Every Nurse’s Business: Building nurses’ capacity to provide health care for people with intellectual disability and/or autism

By the Primary Times Editorial Team  

Source: APNA Primary Times Summer 2021 (Volume 21, Issue 2)

Ongoing professional development and education is every nurse’s business. Nurses strive to provide the best health outcomes for their patients; however, caring for patients with intellectual disability (ID) and/or autism spectrum disorder (ASD) can involve some unique challenges for health-care professionals.  

Few undergraduate nursing courses provide detailed information on how to meet the health-care needs of people with ID and/or ASD, and many registered nurses (RNs) find themselves in clinical settings where this gap in their education can compromise their capability to work effectively with these patients.  

Every Nurse’s Business is a free online learning resource that is designed to fill this gap. The continuing professional development (CPD) program offers RNs the opportunity to learn about people with ID and/or ASD and about how to improve their health outcomes.  

Professor Nathan Wilson, from Western Sydney University, is one of the leaders of this project, and he explains that people with ID and/or ASD make up 2–3% of the Australian population. Compared to the general population, these people tend to experience more chronic and complex health conditions, greater hospitalisation rates, longer hospital stays, and more complications following hospitalisation. They are also at risk of earlier mortality.  

According to Nathan, there are two core issues to be aware of when it comes to meeting the health-care needs of people with ID and/or ASD. ‘The first is related to acquiescence,’ he says. ‘People with ID are often keen to please. If they’re feeling anxious in a health-care setting, they might respond to a question with “yes” because they think it’s the right thing to say, when in fact they may not have understood the question. This can result in health-care professionals missing symptoms or issues specific to that person.’  

The second core issue is diagnostic over-shadowing. Nathan explains that ‘when patients with ID and/or ASD behave in an unusual manner, health-care professionals may view this as “disabled behaviour”; however, in some cases, this behaviour may be that person’s way of communicating their pain, discomfort or distress.’ Sadly, there have even been cases in Australia and overseas where someone with ID and/or ASD has died due to diagnostic over-shadowing.  

Every Nurse’s Business offers a valuable resource for nurses across Australia. It is designed to improve their confidence and proficiency in the care they provide for people with ID and/or ASD.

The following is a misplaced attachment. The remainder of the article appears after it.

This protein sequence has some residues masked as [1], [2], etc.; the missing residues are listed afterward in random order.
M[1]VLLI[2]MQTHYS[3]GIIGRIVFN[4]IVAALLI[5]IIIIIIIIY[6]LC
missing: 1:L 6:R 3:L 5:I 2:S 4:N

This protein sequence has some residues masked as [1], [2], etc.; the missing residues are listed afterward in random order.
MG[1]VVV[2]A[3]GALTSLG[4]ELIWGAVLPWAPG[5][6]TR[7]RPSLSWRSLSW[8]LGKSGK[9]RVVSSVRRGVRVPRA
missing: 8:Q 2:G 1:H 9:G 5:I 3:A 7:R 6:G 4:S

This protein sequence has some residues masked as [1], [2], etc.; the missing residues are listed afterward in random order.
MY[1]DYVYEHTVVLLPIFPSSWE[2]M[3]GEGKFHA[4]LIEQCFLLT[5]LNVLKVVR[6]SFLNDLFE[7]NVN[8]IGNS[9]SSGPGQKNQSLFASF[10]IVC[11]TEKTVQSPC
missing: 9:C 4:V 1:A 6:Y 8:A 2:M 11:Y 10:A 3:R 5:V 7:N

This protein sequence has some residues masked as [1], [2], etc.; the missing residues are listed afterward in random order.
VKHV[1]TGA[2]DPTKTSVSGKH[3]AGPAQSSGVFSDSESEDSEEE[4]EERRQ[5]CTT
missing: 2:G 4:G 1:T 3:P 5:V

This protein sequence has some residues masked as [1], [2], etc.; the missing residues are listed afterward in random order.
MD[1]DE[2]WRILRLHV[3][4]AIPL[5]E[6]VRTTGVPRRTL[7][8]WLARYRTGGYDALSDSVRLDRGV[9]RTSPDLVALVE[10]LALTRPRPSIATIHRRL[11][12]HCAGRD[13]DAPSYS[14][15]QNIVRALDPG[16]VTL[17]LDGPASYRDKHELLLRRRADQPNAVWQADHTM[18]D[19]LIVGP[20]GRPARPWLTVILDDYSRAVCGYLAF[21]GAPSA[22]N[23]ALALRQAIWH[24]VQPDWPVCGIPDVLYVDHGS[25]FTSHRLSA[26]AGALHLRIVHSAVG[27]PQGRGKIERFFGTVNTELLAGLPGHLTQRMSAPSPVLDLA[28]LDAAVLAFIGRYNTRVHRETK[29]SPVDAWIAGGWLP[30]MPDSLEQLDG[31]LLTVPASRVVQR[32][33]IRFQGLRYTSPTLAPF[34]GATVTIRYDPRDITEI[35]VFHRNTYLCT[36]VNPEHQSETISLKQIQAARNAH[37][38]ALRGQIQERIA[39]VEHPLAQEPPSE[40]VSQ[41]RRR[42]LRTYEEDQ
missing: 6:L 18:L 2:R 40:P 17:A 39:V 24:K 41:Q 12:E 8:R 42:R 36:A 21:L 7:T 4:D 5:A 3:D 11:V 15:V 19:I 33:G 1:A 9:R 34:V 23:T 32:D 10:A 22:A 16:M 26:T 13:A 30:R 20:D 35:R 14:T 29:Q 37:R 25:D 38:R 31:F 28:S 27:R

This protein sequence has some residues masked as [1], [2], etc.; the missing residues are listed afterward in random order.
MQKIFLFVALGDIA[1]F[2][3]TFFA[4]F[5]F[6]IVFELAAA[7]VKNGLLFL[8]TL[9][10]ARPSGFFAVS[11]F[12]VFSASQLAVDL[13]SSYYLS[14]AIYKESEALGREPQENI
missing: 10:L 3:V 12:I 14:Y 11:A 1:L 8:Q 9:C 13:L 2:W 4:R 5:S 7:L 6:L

It also accommodates the various needs of nurses in different healthcare settings with three different training levels. The foundation level provides key information for nurses who wish to increase their knowledge on the topic. There are videos, animations, and facts and figures. Completion of the quiz allows nurses to claim 1 CPD hour.  

The intermediate level will suit nurses who work regularly with patients with ID and/or ASD. This level is separated into seven separate learning domains, with a quiz at the end, and it’s worth 4 CPD hours.  

Some nurses may wish to become ‘champions’ in this area, and the advanced level combines the interactive content from the foundation and intermediate levels with extended content and an independent research project. There’s also a series of synchronous learning sessions on different topics and areas of practice, which are being held weekly in 4-week blocks until September 2022. These sessions are facilitated by ID and/or ASD nursing experts and allow participants to discuss some of the core issues in small groups. Participants can attend as many blocks of sessions as they like, as topics are varied over the year, and each session is worth 1 CPD hour.  

Every Nurse’s Business aims to make amazing nurses even more amazing, and to improve the health outcomes for patients with ID and/or ASD. The program can be accessed via the Professional Association of Nurses in Developmental Disability Australia (PANDDA) website, at https://learning.pandda.net/

The Australian Primary Health Care Nurses Association acknowledges the Traditional Custodians of country throughout Australia and their connections to land, sea and community. We pay our respects to elders past and present and extend that respect to all Aboriginal and Torres Strait Islander peoples today.

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